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Bay display: 25 years of the Marineland Hot Rod & Classic Car Festival

12 May, 2017

For those who don’t count duck shooting among their list of hobbies, the Sunday of May 7 may still have held a reason to load the boys into the car and go for a drive. Marineland Street Rod & Kustom Klub hold their Marineland Hot Rod & Classic Car Festival annually at the Meeanee Speedway just out of Napier, and it’s a show that is well worth your time. 

Marking 25 years since the first ever Marineland show, this year’s show was a bit of a special one, which also paid tribute to the Ford Model T with a dedicated display to the original people’s car and hot rod base. 

As soon as the gates opened at 7am, over 100 cars were ready to pass through the gates, with another 600 soon to join them. In fact, the gates had to be shut at 10am due to the Meeanee Speedway grounds being full to capacity! 

In addition to the massive show and shine, the show also hosts its famous swap meet at which bargains abound for the keen treasure hunter, and a number of other entertaining side shows serve to keep everyone entertained. From engine fire-ups through to the spectacular crane-drops, and kids’ entertainment that also kept some of the bigger kids enthralled, the Marineland Hot Rod & Classic Car Festival is always a good time.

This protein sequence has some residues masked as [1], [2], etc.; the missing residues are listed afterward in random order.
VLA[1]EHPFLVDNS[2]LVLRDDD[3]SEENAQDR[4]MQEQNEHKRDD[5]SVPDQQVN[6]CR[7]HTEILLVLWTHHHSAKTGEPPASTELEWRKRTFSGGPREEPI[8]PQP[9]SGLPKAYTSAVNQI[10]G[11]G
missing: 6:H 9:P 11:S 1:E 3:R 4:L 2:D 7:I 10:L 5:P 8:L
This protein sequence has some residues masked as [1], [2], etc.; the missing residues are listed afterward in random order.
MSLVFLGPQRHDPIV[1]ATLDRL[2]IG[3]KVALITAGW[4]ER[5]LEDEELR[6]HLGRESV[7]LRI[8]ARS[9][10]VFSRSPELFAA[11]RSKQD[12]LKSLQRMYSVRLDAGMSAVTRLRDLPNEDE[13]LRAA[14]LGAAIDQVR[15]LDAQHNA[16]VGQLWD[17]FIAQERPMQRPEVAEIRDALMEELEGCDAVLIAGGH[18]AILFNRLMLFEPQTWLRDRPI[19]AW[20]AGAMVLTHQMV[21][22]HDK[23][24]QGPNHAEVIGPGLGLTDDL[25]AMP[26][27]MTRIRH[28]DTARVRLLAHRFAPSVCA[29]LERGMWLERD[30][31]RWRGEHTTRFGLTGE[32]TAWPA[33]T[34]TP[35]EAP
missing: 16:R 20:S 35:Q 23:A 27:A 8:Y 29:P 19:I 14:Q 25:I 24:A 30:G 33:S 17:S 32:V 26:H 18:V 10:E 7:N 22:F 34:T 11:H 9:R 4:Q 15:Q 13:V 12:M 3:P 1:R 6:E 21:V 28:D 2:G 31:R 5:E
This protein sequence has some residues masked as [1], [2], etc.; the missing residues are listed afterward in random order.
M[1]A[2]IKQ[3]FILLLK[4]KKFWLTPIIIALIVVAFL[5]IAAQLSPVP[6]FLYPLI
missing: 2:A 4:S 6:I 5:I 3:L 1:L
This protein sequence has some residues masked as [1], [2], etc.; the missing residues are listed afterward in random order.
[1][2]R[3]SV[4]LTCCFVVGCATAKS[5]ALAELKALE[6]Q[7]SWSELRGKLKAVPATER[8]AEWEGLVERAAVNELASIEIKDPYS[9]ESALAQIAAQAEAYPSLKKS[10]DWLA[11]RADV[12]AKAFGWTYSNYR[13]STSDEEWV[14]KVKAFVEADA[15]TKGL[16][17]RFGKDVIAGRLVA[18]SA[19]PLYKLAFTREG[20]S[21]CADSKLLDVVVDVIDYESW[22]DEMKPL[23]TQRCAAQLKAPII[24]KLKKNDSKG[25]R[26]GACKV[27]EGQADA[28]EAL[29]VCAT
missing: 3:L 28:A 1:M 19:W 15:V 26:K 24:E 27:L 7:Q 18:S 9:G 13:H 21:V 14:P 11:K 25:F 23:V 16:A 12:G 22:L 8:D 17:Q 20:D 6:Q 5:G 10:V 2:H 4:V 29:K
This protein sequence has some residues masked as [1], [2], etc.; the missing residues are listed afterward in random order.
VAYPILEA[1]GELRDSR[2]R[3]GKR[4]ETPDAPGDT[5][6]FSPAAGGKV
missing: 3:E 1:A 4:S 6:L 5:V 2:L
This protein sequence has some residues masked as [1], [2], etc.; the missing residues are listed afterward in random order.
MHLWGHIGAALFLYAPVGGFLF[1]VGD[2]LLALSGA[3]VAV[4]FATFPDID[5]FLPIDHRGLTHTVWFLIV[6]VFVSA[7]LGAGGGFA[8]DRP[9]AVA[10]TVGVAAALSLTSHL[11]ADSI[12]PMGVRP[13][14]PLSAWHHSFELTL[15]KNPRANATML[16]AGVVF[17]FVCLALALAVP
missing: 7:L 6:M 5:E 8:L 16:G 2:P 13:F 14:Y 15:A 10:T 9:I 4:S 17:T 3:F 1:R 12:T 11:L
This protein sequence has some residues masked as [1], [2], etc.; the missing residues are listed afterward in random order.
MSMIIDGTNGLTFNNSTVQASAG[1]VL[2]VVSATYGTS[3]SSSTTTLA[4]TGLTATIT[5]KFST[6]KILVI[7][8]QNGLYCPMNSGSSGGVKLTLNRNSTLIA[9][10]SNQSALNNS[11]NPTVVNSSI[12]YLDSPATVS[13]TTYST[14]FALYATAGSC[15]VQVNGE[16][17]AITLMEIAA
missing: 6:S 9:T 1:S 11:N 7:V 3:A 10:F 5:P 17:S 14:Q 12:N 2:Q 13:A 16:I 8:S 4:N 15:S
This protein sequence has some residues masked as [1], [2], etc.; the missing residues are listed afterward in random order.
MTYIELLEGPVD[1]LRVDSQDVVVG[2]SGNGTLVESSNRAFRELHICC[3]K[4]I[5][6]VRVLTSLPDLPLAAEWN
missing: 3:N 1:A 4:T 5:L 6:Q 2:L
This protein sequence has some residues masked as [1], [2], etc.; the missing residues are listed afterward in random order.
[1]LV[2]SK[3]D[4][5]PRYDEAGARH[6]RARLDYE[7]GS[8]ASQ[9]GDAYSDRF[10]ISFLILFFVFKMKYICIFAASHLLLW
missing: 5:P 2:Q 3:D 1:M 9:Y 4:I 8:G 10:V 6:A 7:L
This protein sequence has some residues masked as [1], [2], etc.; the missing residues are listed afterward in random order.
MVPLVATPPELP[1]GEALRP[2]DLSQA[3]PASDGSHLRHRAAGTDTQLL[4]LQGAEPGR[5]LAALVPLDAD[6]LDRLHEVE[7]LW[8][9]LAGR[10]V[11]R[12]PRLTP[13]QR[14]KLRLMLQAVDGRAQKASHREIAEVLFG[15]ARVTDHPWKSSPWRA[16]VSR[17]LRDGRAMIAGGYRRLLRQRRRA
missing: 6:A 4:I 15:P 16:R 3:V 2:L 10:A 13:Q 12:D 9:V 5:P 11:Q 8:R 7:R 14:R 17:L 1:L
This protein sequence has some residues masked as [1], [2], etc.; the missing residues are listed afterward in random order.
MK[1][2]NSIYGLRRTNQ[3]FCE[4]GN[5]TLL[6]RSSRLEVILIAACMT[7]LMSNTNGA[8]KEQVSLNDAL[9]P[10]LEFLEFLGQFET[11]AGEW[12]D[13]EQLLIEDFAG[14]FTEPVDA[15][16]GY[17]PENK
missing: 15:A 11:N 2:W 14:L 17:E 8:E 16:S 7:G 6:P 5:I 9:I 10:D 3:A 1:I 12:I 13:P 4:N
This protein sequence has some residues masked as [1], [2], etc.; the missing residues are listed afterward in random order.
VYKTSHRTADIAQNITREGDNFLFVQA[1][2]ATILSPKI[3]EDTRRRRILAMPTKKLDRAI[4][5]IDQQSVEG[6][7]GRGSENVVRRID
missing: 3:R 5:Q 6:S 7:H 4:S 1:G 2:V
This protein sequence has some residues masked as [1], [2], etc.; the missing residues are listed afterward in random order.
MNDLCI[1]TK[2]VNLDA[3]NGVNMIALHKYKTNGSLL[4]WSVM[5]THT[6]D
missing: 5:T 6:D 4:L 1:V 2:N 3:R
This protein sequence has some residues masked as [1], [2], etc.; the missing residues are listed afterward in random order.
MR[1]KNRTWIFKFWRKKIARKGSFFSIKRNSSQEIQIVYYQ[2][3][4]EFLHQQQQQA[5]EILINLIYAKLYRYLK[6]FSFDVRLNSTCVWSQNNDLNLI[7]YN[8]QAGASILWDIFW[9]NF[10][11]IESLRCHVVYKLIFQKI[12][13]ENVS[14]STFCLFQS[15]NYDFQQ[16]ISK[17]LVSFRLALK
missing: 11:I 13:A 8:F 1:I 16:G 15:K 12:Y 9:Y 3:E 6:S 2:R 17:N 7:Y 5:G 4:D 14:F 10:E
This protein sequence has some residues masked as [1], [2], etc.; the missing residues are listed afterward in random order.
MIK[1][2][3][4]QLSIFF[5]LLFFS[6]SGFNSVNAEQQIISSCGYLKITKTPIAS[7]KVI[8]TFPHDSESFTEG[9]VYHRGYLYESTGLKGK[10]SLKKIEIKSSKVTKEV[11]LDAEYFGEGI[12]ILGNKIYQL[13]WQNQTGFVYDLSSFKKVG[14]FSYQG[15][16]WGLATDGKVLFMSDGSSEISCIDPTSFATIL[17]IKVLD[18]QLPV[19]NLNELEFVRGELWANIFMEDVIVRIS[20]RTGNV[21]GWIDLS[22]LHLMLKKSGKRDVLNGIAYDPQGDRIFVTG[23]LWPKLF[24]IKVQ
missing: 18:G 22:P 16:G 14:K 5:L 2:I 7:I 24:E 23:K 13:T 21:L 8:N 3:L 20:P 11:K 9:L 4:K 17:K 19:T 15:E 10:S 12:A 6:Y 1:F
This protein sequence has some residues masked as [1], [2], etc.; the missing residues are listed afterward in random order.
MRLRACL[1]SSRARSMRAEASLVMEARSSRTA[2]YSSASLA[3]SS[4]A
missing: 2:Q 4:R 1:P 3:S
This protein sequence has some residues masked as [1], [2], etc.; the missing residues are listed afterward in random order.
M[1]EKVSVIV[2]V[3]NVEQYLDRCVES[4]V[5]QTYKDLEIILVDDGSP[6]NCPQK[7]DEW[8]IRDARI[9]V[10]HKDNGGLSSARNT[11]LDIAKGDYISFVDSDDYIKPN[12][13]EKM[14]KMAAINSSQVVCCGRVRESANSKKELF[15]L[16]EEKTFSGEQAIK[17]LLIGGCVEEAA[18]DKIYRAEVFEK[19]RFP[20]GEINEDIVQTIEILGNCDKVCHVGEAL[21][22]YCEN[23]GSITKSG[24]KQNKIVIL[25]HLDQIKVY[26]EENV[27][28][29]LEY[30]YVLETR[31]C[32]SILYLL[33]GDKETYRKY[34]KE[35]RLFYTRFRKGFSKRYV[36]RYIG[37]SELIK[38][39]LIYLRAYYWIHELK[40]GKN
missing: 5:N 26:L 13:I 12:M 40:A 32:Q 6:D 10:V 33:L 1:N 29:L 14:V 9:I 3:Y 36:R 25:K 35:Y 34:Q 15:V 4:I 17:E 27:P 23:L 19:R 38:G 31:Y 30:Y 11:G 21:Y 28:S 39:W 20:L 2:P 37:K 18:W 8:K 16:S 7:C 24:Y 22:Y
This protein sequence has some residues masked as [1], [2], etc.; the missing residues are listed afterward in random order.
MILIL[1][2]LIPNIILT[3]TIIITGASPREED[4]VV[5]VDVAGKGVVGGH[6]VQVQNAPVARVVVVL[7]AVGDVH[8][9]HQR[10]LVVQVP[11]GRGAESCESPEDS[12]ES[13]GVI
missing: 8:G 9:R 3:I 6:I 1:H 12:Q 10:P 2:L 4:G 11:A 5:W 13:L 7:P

Just have a look through the photo gallery below to see what went on, or what you missed out on, and keep your eyes peeled for a full event report in an upcoming issue of NZV8 magazine. 

Taipan – surpassing interest

“It’s merely a passing interest,” insists Selby — despite owning three variants of the classic VW Beetle, including an unusual VW van that was sold as a body kit for a Subaru. In his defence he points to a 1961 Ford Thunderbird, a car that he converted to right-hand drive. However, on the VW side of the ledger, since he opened Allison Autos in Whanganui 27 years ago, Selby has built 15 VW-powered Formula First cars, followed by a beach buggy, restored a derelict Karmann Ghia, and hot-rodded a common or garden Beetle into something that has to be seen to be believed. As speed is not something generally associated with classic VWs, though, Selby is still waiting for this particular modification to catch on amongst the hot rod faithful.

Travelling companion

It’s easy to see why the Morris Minor Traveller was one of the best-loved variants of the Morris Minor. Introduced in 1953, it was equipped with the same independent torsion bar front suspension, drum brakes, and rack and pinion steering as its saloon sibling but, with their foldable rear seat increasing versatility, many Travellers were used as trade vehicles, says Derek Goddard. Derek and Gail Goddard, the owners of this superbly restored example, have run Morris Minors since before they were married in 1974.
“Our honeymoon vehicle was a blue Morris Minor van — it was a rust bucket,” says Derek.